in States and statistics in the nineteenth century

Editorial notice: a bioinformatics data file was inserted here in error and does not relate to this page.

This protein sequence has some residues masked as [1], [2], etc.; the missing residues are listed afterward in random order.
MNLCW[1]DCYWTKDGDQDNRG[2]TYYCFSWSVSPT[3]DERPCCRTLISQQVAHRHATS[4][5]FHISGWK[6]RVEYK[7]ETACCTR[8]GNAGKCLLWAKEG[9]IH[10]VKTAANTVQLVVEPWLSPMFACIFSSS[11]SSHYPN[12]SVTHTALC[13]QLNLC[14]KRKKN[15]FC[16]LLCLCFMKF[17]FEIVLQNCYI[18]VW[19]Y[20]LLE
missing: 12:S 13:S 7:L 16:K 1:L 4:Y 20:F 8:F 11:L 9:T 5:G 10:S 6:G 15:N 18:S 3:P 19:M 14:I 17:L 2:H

In the Napoleonic Age, statistics became an established part of the administrative repertoire. 'Statistical research,' wrote the Frenchman Alfred Legoyt in 1860, 'leads to the discovery of the laws of the moral world as sure as astronomical observations lead to the establishment of laws in the physical world'. The Belgian Adolphe Quetelet was the initiator of the first international statistical congress, which was held in Brussels in 1853. The international statistical congresses soon had to abandon their cosmopolitan character and, to the confusion and annoyance of statisticians themselves, became the battleground for national interests. The chapter also presents an overview of the concepts discussed in this book. The book describes the perceptions, goals and dilemmas of the protagonists and their contact with each other and traces the international statistical congresses held in various European cities between 1853 and 1876.


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